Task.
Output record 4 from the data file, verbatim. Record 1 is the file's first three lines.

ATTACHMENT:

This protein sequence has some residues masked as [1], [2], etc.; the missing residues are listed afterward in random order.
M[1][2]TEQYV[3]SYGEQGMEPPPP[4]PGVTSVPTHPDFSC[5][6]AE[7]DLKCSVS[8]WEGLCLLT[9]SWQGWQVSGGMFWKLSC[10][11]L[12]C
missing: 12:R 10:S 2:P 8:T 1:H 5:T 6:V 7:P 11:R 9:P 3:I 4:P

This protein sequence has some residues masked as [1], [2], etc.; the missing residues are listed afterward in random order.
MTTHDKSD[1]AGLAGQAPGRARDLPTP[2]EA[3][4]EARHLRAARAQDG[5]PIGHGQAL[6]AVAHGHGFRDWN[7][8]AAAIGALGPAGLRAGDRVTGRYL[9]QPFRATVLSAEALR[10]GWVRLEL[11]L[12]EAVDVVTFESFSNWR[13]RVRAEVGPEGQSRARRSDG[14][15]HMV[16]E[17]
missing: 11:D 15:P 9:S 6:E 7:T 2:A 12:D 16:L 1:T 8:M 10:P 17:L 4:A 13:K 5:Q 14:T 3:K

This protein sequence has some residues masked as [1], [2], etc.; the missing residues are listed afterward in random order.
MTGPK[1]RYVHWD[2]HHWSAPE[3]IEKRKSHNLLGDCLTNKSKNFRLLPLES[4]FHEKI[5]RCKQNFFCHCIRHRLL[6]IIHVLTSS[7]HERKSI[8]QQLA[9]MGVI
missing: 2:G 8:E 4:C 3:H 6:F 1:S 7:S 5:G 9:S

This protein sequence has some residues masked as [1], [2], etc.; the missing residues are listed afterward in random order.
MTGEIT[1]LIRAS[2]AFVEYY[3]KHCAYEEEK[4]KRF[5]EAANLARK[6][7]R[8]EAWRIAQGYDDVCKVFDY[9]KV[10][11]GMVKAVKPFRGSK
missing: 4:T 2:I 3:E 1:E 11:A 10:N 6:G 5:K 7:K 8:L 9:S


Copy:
This protein sequence has some residues masked as [1], [2], etc.; the missing residues are listed afterward in random order.
MTGEIT[1]LIRAS[2]AFVEYY[3]KHCAYEEEK[4]KRF[5]EAANLARK[6][7]R[8]EAWRIAQGYDDVCKVFDY[9]KV[10][11]GMVKAVKPFRGSK
missing: 4:T 2:I 3:E 1:E 11:A 10:N 6:G 5:K 7:K 8:L 9:S